• David Moore

To power down or not?


Over my many, many years in computing I've had to deal with many and varied power related issues.

From shocking myself on my home built kit computer (I got thrown across the room more than once) to the mainframe on diesel generator back-up power that went up and down like a yo-yo (I'm sure I've told you that story somewhere).

The question I get asked the most is "should I leave my computer on or turn it off?"


The answer has never been straightforward and probably still is confusing today.

So I won't bore you with the history lesson, I'll just let you know where I think we are today.

Firstly, laptops and other battery powered devices.

OMG!!! There are so many types of batteries and devices that providing you with some useful generic advice seems nearly impossible...but it isn't...I don't think.

For your battery powered devices you should:

  1. Run them on battery until they are flat once a week.

  2. NOT run them on mains power all the time (UNLESS the battery in them is already stuffed).

  3. Be prepared to replace the battery at some point - it could be 2 years ish or more.

  4. READ the battery management information that came with the device - because it WILL vary from device to device.


Secondly, for mains powered computers - desktops and the like, the choice is fairly simple:

  1. Power down your computer at the end of the day.

  2. Turn it back on in the morning i.e. when you start work or need it first.

There aren't many personal, or even small business, reasons why you'd leave a computer running 24x7 these days.

Even if you do try to leave your computer running 24x7, unless you are onto all the power settings it has, you may find it goes to sleep on its own anyway.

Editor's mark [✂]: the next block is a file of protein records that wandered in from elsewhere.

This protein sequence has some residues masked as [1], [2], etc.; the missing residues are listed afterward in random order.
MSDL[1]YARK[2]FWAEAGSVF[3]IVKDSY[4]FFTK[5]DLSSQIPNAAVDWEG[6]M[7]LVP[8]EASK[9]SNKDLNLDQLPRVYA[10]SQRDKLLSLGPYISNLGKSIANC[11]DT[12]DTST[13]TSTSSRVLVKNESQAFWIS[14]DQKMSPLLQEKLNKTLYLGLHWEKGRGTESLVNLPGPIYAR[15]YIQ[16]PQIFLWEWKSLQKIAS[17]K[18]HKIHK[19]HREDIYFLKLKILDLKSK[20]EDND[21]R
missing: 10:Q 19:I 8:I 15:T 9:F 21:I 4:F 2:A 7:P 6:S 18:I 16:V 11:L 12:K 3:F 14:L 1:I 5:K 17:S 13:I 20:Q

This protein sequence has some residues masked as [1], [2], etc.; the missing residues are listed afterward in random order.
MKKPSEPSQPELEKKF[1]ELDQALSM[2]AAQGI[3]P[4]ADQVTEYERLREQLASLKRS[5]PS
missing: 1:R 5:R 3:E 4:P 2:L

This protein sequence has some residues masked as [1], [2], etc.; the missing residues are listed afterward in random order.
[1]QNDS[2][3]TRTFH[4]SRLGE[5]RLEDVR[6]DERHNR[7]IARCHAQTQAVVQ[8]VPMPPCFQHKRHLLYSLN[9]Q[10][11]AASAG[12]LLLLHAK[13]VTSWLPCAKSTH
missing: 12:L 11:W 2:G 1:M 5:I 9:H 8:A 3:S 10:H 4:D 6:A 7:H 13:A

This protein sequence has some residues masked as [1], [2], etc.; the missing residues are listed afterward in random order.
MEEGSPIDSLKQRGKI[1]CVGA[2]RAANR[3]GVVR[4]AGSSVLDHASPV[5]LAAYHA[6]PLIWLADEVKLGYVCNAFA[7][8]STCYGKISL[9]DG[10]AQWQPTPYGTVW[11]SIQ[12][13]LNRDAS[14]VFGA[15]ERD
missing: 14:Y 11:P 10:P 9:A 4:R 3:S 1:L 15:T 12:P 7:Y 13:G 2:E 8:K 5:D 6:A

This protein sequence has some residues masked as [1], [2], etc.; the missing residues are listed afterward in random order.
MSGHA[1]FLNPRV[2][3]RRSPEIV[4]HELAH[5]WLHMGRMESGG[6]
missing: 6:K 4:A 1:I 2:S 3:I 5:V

Most computers do still benefit from a full power down so it doesn't hurt to make that part of your daily routine and save some power into the bargain.

Thirdly, other computers you may not even know you have.

These days a lot of things are called "smart". Obviously the term is fairly loose, especially in the context of some of our "leaders", but what it means for you is that your "smart" devices contain some form of computer and they too could and will benefit from the occasionally power down.

For example, your smart TV is quite probably just a very big smart phone and running an operating systems that requires all the updates and patches that mot other computers need these days.

These smart devices will run "apps" from third parties and, no matter how reputable your device manufacturer is, the third parties can and will cause you problems...and, so will the manufacturer from time to time.

Another common contender for a power down is your Internet modem and/or router.

From the outside these things look pretty non-functional - just some flashing lights and hey presto, internets!!!

But they too are little computers of varying power. Whenever you experience a slowing of your internet or an outright failure, check your modem/router and give it a power down.

You may be surprised how often this helps.


If in any doubt, and with electricity prices being what they are these days, I suggest you power down devices when you aren't using them.

A lot of them even use power when on standby and every little bit of standby-power adds up on your electricity bill.

Have fun!

David.

#power #tips #shutdown

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